THE ROLE OF JOB EMBEDDEDNESS ON EMPLOYEE PERFORMANCE: THE INTERACTIVE EFFECTS WITH LEADER–MEMBER EXCHANGE AND ORGANIZATION-BASED SELF-ESTEEM

Authors


  • We would like to thank Editor, Michael Burke, and three anonymous reviewers for their insightful comments and suggestions during the review process. We also thank Brooks Holtom and Xin Yao for their support in improving this paper. An earlier version of this paper was presented at the 2007 Meeting of the Academy of Management in Philadelphia.

and requests for reprints should be addressed to Tomoki Sekiguchi, Graduate School of Economics, Osaka University, 1-7 Machikaneyama, Toyonaka, Osaka 560-0043 Japan; tomoki@econ.osaka-u.ac.jp.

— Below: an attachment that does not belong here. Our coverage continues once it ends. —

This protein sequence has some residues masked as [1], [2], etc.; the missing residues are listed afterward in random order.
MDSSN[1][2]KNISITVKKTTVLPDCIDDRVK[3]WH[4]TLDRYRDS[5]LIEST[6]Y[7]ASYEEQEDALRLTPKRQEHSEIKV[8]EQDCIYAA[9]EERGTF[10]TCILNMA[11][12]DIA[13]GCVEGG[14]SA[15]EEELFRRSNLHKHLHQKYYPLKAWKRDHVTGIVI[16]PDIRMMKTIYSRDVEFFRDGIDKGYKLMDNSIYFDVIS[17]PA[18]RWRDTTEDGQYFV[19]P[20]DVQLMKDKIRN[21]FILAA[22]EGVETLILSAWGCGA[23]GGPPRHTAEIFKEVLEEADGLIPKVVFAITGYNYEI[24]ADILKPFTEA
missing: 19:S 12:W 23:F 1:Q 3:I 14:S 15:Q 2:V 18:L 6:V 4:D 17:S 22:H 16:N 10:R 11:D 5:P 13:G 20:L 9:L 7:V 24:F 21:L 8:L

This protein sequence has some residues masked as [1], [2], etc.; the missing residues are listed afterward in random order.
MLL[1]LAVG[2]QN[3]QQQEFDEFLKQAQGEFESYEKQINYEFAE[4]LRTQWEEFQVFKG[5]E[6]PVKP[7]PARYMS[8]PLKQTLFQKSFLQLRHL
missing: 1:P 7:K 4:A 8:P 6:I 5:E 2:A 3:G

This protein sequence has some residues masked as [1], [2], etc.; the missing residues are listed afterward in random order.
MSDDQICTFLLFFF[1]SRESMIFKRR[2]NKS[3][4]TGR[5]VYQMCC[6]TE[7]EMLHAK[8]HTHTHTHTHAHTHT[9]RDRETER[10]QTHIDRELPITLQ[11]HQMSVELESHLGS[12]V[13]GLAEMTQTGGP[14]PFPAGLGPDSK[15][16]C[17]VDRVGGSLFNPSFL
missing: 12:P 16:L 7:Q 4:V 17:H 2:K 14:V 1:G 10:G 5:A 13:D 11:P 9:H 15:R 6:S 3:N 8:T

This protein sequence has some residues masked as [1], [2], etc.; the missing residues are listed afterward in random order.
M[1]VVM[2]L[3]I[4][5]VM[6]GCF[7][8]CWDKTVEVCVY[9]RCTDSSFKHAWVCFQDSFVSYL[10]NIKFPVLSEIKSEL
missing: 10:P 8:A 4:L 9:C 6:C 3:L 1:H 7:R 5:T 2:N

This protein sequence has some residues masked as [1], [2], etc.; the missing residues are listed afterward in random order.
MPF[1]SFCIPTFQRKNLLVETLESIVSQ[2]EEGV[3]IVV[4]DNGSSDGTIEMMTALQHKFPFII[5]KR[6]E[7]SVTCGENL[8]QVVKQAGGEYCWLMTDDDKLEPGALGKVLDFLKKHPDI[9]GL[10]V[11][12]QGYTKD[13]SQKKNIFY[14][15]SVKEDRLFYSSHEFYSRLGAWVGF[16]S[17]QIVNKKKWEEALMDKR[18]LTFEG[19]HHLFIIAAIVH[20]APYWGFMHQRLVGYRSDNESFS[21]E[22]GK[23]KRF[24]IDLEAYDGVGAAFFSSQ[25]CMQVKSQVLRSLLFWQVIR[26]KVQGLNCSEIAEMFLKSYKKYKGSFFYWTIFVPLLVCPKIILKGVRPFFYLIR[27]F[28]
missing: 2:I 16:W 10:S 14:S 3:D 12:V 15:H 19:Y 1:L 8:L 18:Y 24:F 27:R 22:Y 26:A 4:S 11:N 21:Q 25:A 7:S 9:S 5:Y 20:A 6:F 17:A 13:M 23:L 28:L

Abstract

Although job embeddedness was originally conceptualized to explain job stability or “why people stay” in their organizations, this investigation examines the role of job embeddedness as a hypothesized moderator of relationships among leader–member exchange (LMX), organization-based self-esteem (OBSE), organizational citizenship behaviors (OCBs), and task performance. Findings from 2 studies involving 367 employees and 41 supervisors, 1 in a telecommunications company and another in a manufacturing setting, support hypotheses concerning job embeddedness as a moderator of the relationship between (a) LMX and task performance within a telecommunication sample and LMX and OCBs in a sample of manufacturing employees, and (b) OBSE and OCBs in a manufacturing sample. Further, a hypothesized 3-way interaction involving job embeddedness, LMX, and OBSE on task performance was found in a sample of manufacturing employees. The implications of these findings for studying and managing job embeddedness in relation to employee performance are discussed.

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